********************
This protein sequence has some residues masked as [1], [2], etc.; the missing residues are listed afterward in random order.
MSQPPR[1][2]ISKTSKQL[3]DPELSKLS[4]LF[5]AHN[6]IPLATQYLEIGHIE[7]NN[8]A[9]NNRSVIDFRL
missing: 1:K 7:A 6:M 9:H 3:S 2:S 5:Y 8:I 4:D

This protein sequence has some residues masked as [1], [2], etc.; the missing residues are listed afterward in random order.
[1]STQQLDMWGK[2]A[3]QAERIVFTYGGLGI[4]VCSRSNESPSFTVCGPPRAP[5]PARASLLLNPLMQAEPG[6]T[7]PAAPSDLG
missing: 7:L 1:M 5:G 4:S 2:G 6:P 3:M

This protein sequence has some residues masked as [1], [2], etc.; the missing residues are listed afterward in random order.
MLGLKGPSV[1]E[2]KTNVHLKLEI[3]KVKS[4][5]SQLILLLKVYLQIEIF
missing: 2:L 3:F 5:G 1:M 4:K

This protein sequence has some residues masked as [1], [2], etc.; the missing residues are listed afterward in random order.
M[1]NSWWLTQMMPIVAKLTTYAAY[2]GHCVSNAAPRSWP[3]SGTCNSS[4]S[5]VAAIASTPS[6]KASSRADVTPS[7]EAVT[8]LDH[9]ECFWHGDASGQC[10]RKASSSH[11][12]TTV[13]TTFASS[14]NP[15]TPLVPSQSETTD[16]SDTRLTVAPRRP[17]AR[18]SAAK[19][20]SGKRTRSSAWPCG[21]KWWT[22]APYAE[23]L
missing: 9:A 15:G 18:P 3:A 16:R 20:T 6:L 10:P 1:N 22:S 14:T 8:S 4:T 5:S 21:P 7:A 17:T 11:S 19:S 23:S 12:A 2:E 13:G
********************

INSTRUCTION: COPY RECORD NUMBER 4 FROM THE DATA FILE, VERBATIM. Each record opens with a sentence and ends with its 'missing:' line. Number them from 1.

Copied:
This protein sequence has some residues masked as [1], [2], etc.; the missing residues are listed afterward in random order.
M[1]NSWWLTQMMPIVAKLTTYAAY[2]GHCVSNAAPRSWP[3]SGTCNSS[4]S[5]VAAIASTPS[6]KASSRADVTPS[7]EAVT[8]LDH[9]ECFWHGDASGQC[10]RKASSSH[11][12]TTV[13]TTFASS[14]NP[15]TPLVPSQSETTD[16]SDTRLTVAPRRP[17]AR[18]SAAK[19][20]SGKRTRSSAWPCG[21]KWWT[22]APYAE[23]L
missing: 9:A 15:G 18:P 3:A 16:R 20:T 6:L 10:P 1:N 22:S 14:T 8:S 4:T 5:S 21:P 7:A 17:T 11:S 19:S 23:S 12:A 2:E 13:G